A walk from Hawkshead to Lake Windermere

A linear Lake District walk from Hawkshead to Claife Heights on the edge of Lake Windermere. Highlights of the walk include Colthouse Plantation, Rough Hows, Long Height, High Blind How, High Pate Crag, Low Pate Crag, Mitchell Knotts and Station Carr Wood.

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Statistics and Files
Start: Hawkshead Distance: 5.5 miles (8.9 km) Climbing: 329 metres
Grid Ref: SD352981 Time: 2-3 hours Rating: Moderate
GPX Route File Google Earth File About Hawkshead
Start: Hawkshead Distance: 5.5 miles (8.9 km)
Grid Ref: SD352981 Time: 2-3 hours
Climbing: 329 metres Rating: Moderate
GPX Route File Google Earth File
Ordnance Survey Explorer Map (1:25,000)

Summary: This very popular walk from the beautiful village of Hawkshead to Lake Windermere will need to be planned but makes for a fantastic day out. Most people holidaying in Windermere or Bowness will probably want to visit Hawkshead sometime during their stay. The village is superbly kept with quaint streets, good shops and a generous helping of pubs and cafes. I recommend if you are staying in Bowness or Windermere to get public transport to Hawkshead after breakfast and explore Hawkshead in the morning. Then refresh yourself with a pub or cafe lunch in the village before setting off on this great walk in early afternoon. The walk over low fells and woodland is extremely well signed so even the less experienced walker should feel comfortable finding their way along the paths of the walk which finishes at the ferry house on Lake Windermere. Ferries run every 10 minutes so there is not too long to wait for the ferry crossing back to Bowness. Some of the views from the fells over Windermere are breathtaking. This is a super walk even those new to rambling will not regret doing. Go for it and I predict you will be wanting to do more.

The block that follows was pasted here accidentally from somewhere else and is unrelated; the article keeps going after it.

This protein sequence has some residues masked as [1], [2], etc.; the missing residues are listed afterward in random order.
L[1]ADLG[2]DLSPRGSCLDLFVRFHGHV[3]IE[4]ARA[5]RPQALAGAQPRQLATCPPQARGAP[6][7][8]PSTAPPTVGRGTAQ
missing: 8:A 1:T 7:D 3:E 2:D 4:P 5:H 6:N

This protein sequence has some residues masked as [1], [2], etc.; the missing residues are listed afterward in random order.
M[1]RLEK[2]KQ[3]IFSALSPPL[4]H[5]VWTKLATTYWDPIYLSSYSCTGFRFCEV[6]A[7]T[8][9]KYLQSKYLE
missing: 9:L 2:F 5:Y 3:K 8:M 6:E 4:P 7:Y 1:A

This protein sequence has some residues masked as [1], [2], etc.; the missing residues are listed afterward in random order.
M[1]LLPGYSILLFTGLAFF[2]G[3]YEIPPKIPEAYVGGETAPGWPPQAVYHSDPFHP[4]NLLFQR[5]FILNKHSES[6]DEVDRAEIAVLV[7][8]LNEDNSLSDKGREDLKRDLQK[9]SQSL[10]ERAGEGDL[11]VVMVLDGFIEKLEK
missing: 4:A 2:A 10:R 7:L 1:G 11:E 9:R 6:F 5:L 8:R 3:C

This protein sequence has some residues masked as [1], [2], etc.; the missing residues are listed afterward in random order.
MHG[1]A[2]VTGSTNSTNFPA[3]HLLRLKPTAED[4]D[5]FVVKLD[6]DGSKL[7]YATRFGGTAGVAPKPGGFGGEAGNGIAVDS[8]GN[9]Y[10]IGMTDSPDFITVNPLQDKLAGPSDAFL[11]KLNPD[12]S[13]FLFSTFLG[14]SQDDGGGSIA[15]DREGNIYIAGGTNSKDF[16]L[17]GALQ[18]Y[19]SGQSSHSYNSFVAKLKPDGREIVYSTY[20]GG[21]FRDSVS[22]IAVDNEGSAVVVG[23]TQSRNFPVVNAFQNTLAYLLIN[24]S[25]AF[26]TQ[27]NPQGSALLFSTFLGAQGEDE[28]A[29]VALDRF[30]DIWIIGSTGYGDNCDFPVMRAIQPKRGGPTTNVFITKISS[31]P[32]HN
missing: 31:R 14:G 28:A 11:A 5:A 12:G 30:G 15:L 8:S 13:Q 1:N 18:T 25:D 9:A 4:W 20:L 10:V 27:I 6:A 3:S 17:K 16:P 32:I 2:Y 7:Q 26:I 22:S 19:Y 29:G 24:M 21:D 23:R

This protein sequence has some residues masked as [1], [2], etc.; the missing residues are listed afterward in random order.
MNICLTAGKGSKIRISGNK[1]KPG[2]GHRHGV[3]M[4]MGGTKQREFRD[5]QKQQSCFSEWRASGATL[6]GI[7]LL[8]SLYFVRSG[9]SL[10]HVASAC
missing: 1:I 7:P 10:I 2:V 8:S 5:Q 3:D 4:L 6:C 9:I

The Walk:

Hawkshead villageHawkshead village
Storm damageStorm damage

Steve and I were into our final day of our Lakeland walking break. All the big challenges had been accomplished - Pillar, Crinkle Crags, Bowfell, Dale Head, Robinson, The Old Man. All done. Now it was time to relax. It was also time to give Steve the map for I had planned all the previous walks. The final one was his choice. What would he decide upon? On more than one occasion during the holiday Steve had mentioned that he would have liked to go on a boat trip. Perhaps his desire to cross water led him to plump for this walk. Whatever the reason he came up with a gem. First of all the walk took us to Hawkshead. I had never been to Hawkshead. (Getting to Hawkshead from Windermere, or our base in Ambleside, is extremely easy as the Coniston Rambler Bus Service 505 runs every hour) The village is delightful. It is extremely compact with pedestrianised areas in the village centre. Steve and I explored the place and had lunch al-fresco. My Cornish pasty from the local bakers was to die for! The cheese pie was great too. After eating I was ready for a walk. We set off from Hawkshead just as the sun came out to herald a fine afternoon. Great stuff. We walked over lush fields east to Scar House Lane and continued east to Crofts Head. From Crofts Head we crossed a road and went through a gate into Colthouse Plantation. Now the climbing began.

Detailed signs help walkers to follow the correct pathDetailed signs help walkers to follow the correct path